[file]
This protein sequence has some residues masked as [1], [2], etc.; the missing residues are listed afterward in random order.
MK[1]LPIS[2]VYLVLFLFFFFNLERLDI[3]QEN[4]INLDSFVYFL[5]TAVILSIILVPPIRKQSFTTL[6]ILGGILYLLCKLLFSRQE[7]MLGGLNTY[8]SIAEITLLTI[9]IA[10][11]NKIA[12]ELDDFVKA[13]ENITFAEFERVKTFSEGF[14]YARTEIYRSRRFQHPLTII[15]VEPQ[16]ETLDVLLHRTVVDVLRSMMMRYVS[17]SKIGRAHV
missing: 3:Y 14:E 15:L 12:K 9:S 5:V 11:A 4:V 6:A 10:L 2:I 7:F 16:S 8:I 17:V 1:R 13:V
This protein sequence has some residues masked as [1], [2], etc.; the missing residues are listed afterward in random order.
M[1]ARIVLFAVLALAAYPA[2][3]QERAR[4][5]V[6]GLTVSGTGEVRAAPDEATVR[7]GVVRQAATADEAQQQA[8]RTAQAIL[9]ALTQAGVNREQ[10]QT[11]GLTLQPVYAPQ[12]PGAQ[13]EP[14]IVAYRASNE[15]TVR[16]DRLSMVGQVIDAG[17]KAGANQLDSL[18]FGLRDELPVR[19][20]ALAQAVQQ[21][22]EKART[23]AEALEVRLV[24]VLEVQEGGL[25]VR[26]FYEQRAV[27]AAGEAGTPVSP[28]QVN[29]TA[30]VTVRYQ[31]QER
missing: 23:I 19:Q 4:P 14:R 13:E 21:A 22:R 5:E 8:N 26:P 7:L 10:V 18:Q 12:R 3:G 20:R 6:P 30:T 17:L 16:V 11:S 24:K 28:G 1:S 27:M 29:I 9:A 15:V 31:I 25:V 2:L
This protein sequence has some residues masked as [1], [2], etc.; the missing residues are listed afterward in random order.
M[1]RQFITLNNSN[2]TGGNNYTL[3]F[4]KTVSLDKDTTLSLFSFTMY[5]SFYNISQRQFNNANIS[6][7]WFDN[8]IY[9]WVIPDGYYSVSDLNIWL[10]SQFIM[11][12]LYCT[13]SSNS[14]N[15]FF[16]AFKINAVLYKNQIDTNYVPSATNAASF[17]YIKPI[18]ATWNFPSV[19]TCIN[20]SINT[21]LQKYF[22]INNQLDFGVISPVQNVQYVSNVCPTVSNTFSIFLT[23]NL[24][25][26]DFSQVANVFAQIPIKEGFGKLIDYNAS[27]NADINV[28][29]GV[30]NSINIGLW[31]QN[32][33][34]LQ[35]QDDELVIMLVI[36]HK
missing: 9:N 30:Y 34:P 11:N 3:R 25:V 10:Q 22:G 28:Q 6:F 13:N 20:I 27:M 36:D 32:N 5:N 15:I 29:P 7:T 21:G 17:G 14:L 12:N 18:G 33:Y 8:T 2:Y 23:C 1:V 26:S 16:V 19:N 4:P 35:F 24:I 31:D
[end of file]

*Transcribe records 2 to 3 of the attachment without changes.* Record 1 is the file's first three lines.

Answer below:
This protein sequence has some residues masked as [1], [2], etc.; the missing residues are listed afterward in random order.
M[1]ARIVLFAVLALAAYPA[2][3]QERAR[4][5]V[6]GLTVSGTGEVRAAPDEATVR[7]GVVRQAATADEAQQQA[8]RTAQAIL[9]ALTQAGVNREQ[10]QT[11]GLTLQPVYAPQ[12]PGAQ[13]EP[14]IVAYRASNE[15]TVR[16]DRLSMVGQVIDAG[17]KAGANQLDSL[18]FGLRDELPVR[19][20]ALAQAVQQ[21][22]EKART[23]AEALEVRLV[24]VLEVQEGGL[25]VR[26]FYEQRAV[27]AAGEAGTPVSP[28]QVN[29]TA[30]VTVRYQ[31]QER
missing: 23:I 19:Q 4:P 14:R 13:E 21:A 22:R 5:E 8:N 26:P 7:L 10:V 18:Q 12:R 3:G 20:R 6:P 30:T 17:L 16:V 11:S 24:K 28:G 1:S 27:M 29:I 9:A 15:V 31:I 25:V 2:L
This protein sequence has some residues masked as [1], [2], etc.; the missing residues are listed afterward in random order.
M[1]RQFITLNNSN[2]TGGNNYTL[3]F[4]KTVSLDKDTTLSLFSFTMY[5]SFYNISQRQFNNANIS[6][7]WFDN[8]IY[9]WVIPDGYYSVSDLNIWL[10]SQFIM[11][12]LYCT[13]SSNS[14]N[15]FF[16]AFKINAVLYKNQIDTNYVPSATNAASF[17]YIKPI[18]ATWNFPSV[19]TCIN[20]SINT[21]LQKYF[22]INNQLDFGVISPVQNVQYVSNVCPTVSNTFSIFLT[23]NL[24][25][26]DFSQVANVFAQIPIKEGFGKLIDYNAS[27]NADINV[28][29]GV[30]NSINIGLW[31]QN[32][33][34]LQ[35]QDDELVIMLVI[36]HK
missing: 9:N 30:Y 34:P 11:N 3:R 25:V 10:Q 22:G 28:Q 6:F 13:N 20:I 27:M 36:D 32:N 5:N 15:I 29:P 7:T 21:G 17:G 14:L 12:N 18:G 33:Y 8:T 2:Y 23:C 1:V 26:S 16:V 19:N 4:P 35:F 24:I 31:D